Those exit meetings on Friday at Wrigley Field are just the beginning of an offseason that could lead to sweeping changes, with the Cubs looking to replace 40 percent of their rotation, identify an established closer (whether or not that's Wade Davis), find another leadoff option and maybe break up their World Series core of hitters to acquire pitching. 

The obvious candidate to replace Bosio is Jim Hickey, Maddon's longtime pitching coach with the Tampa Bay Rays who has Chicago roots and recently parted ways with the small-market franchise that stayed competitive by consistently developing young arms like David Price and Chris Archer.

Of course, Maddon denied that speculation during an NLCS where the Los Angeles Dodgers dominated the Cubs in every phase of the game and the manager's bullpen decisions kept getting second-guessed.

Bosio has a big personality and strong opinions that rocked the boat at times, but he brought instant credibility as an accomplished big-league pitcher who helped implement the team's sophisticated game-planning system.

Originally a Dale Sveum hire for the 2012 season/Epstein regime Year 1 where the Cubs lost 101 games, Bosio helped coach up and market short-term assets like Ryan Dempster, Scott Feldman, Matt Garza and Jeff Samardzija. 

Those win-later trades combined with Bosio's expertise led to a 2016 major-league ERA leader (Kyle Hendricks) and a 2015 NL Cy Young Award winner (Jake Arrieta) plus setup guys Pedro Strop and Carl Edwards Jr. and All-Star shortstop Addison Russell.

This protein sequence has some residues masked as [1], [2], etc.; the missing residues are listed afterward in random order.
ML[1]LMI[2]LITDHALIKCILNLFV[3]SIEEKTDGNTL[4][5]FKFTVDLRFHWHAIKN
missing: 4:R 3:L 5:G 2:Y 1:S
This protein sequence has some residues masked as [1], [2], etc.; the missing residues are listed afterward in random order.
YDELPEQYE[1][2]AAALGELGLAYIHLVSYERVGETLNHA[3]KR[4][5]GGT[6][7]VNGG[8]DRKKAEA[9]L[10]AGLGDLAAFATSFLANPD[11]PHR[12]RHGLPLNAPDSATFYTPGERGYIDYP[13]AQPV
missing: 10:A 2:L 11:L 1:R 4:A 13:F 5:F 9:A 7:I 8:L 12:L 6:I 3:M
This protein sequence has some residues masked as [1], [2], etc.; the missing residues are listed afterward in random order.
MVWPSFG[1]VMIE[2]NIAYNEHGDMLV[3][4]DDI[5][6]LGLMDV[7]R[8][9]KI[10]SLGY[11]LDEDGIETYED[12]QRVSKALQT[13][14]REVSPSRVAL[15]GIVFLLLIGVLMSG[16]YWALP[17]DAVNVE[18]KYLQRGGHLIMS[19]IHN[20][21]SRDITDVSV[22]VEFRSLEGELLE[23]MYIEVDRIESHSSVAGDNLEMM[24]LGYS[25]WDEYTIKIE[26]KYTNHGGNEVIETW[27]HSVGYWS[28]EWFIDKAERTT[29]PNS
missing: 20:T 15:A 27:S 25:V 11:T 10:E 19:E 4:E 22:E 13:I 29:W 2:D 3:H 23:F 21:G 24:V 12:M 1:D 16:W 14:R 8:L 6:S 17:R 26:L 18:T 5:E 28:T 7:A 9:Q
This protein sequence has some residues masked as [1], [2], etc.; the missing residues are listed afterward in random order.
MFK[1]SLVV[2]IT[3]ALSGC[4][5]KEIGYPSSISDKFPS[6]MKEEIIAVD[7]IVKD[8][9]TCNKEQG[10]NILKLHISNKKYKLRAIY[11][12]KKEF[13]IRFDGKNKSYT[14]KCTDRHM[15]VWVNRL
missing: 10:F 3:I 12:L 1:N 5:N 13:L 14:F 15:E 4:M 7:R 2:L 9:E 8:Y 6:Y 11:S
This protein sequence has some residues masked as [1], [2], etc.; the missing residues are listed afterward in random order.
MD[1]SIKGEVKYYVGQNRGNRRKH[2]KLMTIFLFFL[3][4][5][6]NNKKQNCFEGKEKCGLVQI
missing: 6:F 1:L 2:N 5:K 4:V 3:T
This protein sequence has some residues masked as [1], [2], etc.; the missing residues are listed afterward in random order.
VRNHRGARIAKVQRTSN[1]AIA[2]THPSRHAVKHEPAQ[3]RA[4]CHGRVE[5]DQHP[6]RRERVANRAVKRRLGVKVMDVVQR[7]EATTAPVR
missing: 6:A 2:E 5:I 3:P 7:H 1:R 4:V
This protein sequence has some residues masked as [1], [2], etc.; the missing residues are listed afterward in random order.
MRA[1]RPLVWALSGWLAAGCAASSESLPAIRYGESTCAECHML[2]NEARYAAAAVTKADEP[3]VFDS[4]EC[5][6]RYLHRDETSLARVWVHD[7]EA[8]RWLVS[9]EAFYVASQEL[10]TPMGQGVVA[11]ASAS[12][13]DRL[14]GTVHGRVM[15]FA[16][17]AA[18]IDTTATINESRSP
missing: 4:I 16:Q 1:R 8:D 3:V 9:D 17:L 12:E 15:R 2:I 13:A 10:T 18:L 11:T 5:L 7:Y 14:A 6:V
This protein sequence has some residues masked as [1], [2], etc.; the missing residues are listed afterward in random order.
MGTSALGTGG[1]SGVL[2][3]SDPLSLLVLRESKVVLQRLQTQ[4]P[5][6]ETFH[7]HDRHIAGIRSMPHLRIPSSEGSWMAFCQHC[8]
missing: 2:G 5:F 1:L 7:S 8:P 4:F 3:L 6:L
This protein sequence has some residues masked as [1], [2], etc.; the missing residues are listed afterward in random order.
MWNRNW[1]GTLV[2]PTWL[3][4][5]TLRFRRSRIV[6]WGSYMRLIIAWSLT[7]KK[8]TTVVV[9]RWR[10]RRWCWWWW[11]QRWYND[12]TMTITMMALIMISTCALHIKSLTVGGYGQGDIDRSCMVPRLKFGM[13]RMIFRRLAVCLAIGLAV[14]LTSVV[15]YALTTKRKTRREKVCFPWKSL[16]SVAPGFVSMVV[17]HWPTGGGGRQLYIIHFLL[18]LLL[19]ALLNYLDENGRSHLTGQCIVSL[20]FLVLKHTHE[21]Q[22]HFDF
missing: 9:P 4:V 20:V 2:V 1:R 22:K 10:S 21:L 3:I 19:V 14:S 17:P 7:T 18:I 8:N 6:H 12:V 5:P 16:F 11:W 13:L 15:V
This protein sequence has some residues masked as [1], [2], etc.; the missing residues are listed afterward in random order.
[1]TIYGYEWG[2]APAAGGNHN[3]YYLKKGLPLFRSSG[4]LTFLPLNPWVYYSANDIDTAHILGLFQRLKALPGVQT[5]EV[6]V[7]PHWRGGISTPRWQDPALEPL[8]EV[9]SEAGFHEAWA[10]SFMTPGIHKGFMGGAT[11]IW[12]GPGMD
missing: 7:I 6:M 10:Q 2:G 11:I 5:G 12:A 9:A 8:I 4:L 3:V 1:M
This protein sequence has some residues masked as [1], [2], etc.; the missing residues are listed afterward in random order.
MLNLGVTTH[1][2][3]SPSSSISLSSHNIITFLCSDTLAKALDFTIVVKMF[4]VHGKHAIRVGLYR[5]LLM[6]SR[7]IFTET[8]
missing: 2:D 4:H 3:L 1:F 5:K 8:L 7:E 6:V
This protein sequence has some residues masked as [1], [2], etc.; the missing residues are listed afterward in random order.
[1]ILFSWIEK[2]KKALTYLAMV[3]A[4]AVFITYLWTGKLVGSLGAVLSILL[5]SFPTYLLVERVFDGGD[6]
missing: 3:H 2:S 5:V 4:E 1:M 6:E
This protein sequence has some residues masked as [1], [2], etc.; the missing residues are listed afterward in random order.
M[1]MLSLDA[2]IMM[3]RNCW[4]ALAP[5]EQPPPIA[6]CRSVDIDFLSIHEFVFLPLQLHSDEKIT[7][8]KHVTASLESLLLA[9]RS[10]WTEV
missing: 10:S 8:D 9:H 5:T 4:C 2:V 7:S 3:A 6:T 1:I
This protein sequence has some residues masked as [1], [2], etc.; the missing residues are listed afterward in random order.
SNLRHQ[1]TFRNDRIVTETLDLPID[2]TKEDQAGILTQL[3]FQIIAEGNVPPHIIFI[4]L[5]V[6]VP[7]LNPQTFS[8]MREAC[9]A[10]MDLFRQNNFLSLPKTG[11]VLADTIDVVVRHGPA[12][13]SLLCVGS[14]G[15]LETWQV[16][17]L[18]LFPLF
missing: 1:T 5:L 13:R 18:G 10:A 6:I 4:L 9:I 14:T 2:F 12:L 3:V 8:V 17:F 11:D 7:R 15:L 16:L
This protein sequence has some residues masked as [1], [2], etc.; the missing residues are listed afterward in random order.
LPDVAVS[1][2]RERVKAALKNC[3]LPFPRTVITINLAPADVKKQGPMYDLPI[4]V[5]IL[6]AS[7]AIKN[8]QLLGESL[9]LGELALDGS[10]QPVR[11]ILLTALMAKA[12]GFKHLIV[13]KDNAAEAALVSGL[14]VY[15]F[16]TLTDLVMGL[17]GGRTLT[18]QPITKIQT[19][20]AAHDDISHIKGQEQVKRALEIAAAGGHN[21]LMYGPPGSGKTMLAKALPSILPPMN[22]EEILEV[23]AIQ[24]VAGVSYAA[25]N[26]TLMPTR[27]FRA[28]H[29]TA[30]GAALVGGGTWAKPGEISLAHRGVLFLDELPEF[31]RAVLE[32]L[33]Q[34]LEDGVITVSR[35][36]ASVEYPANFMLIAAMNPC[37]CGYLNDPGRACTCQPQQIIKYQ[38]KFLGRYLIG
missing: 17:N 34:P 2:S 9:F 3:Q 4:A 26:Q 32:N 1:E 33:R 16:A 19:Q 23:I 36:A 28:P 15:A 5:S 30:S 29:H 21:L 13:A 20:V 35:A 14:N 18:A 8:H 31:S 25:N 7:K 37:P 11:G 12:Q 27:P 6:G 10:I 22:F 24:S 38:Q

Bosio helped set the foundation for the group that won last year's World Series and has made three consecutive trips to the NLCS. But as the Cubs are going to find out this winter, there is a shelf life to everything, even for those who made their mark during a golden age of baseball on the North Side.

Report: Cubs fire pitching coach Chris Bosio after six seasons with team


Report: Cubs fire pitching coach Chris Bosio after six seasons with team

In Theo Epstein's end of season press conference on Friday he said that any coach Joe Maddon wants back will return in 2018.

Evidently, there's one coach Maddon didn't want back.

According to USA Today's Bob Nightengale, the Cubs have fired longtime pitching coach Chris Bosio.

Bosio served as the Cubs pitching coach from 2012-17. He was the team's pitching coach under former managers' Dale Sveum (2012-13) and Rick Renteria (2014), and was retained when Maddon was hired as manager of the Cubs in 2015.

Bosio, who is one of the most respected pitching coaches in baseball, was instrumental in the career resurgence of Jake Arrieta who captured the Cy Young award in 2015, and the development of 27-year-old starter Kyle Hendricks (MLB's ERA leader in 2016).

One reason that could've led to Bosio's firing was the pitching staff's control issues during both the regular season and postseason, which Epstein mentioned during Friday's press conference. The Cubs issued the fifth-most walks (554) in the National League during the regular season and the highest total (53) during the postseason.

As the Cubs hit the market for a new pitching coach, Nightengale mentioned that one name that could be on the radar is former Tampa Rays pitching coach Jim Hickey, who parted ways with the organization following the 2017 season.

Hickey served as Maddon's pitching coach in Tampa Bay from 2006-2014.